Currency market. The disaster of the Turkish lyre

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Ten years ago, you had to pay almost 2 zlotys for a lira, and four years ago – one zloty. Today it costs less than 33 cents. The zloty is extremely weak at the moment, but it has a unique opportunity to show strength against the Turkish currency. The lira looks bad compared to the US dollar. Even at the beginning of September, it was paid for less than 8.30 lira, and now it is 12.70. Yesterday, at the peak of trading, the dollar was over 13.30 lira. Since the beginning of the year, the American currency has appreciated against the lira by around 80%.

Inflation in Turkey is very high – 20%. President Erdogan has an extremely original view that the dynamics of price growth can be curbed by interest rate cuts, and he calls the entire operation “the war for economic independence”. The victims of the war are, above all, high-ranking officials of the Turkish central bank.

Here you can check currency quotations online on Biznes

In March, the president dismissed the governor of the Bank of Turkey, who had carried out a major interest rate hike two days earlier. A few weeks ago, the same fate befell another three senior central bank officials. Recep Erdogan dismissed them by decree because they did not want to agree to further cuts in interest rates.

The fate of the lyre is also closely related to “pure politics”. In late October, another weakening of the Turkish currency came just after President Erdogan instructed the Ministry of Diplomacy to recognize 10 Western ambassadors as personae non gratae. The “black list” includes, inter alia, representatives of the United States, France and Germany. The ambassadors exposed themselves to the Turkish president with a joint appeal to release the opposition activist and philanthropist Osman Kavala, who has been imprisoned for 4 years without a sentence or an order from a European court.

The interest rate cuts forced by Recep Erdogan were justified in the official statements of the Bank of Turkey in a way reminiscent of statements issued by some other central banks – including our NBP, which until recently saw no need to tighten monetary policy.

“The rise in inflation will be largely temporary and will subside as consumer demand normalizes, tensions in supply chains are eased, and low base effects are mitigated. Therefore, central banks in advanced economies continue to be expansive in monetary policy and implement asset purchase programs,” he wrote. Bank of Turkey executives immediately after deciding to lower interest rates with consumer inflation four times above the inflation target.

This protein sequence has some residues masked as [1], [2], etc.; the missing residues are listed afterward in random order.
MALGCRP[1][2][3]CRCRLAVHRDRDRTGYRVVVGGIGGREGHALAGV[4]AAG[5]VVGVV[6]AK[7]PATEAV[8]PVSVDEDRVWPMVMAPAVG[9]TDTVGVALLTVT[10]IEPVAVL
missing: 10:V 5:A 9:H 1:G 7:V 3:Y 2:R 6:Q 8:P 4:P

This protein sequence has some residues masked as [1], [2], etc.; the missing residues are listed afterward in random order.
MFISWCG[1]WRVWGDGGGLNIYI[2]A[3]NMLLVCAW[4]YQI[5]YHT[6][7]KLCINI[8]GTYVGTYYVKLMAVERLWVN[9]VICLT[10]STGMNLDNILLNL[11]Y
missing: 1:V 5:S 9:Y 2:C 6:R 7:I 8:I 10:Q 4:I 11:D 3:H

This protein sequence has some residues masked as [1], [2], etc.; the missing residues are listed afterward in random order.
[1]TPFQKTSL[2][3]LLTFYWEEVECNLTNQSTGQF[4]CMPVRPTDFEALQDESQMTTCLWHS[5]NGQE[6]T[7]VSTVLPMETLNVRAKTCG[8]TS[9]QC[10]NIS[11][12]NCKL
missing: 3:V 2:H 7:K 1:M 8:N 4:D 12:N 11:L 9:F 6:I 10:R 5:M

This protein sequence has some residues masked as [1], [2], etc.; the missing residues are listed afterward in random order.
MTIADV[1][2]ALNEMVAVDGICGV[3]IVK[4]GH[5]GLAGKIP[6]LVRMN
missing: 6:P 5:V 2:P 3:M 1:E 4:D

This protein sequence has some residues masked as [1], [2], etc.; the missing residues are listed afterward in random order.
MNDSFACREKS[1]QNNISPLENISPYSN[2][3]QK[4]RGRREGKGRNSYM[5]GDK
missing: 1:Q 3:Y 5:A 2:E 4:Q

Today, many analysts are convinced that even over the Bosphorus, the view of the need to tighten monetary policy will prevail, because only in this way will it be possible to limit inflation and prevent further depreciation of the national currency.

Societe Generale predicts that the Bank of Turkey will be forced to raise interest rates from the current 15%. up to 19 percent in the first quarter of 2022. Goldman Sachs is of a similar opinion and expects Turkish rates to be 20% in the second quarter of next year.

The disaster of the Turkish lira explains a lot when we try to define the causes of today’s weakness of the zloty. “Clean politics” is not without significance. World financial investors a few months ago assumed that the Polish economy would get a huge injection of money from the EU Reconstruction Fund. Today, the prevailing view is that Warsaw’s dispute with the European Commission over the rule of law may cut us off from these measures. The zloty is also harmed by the tension on the Polish-Belarusian border and speculation that Russia may aggravate its military conflict with Ukraine.

Investors are also trying to predict what the next moves in the monetary policy will be made by the NBP after the interest rate increases in October and November. Łukasz Hardt, a member of the Monetary Policy Council, has just announced that “interest rate hikes must be continued”. He also recalled his Twitter entries from the end of October, in which he pointed out that “the exchange rate influences consumption prices in Poland much more than in the euro area”.

In his opinion, this is due to the high import intensity of our production and more than twice the share of imports in consumption in Poland than in the countries of the common currency. The answer to the question of how many more MPC members share the point of view of Łukasz Hardt may be crucial in forecasting the zloty exchange rate.

Jacek Brzeski


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About Eric Wilson

The variety offered by video games never ceases to amaze him. He loves OutRun's drifting as well as the contemplative walks of Dear Esther. Immersing himself in other worlds is an incomparable feeling for him: he understood it by playing for the first time in Shenmue.

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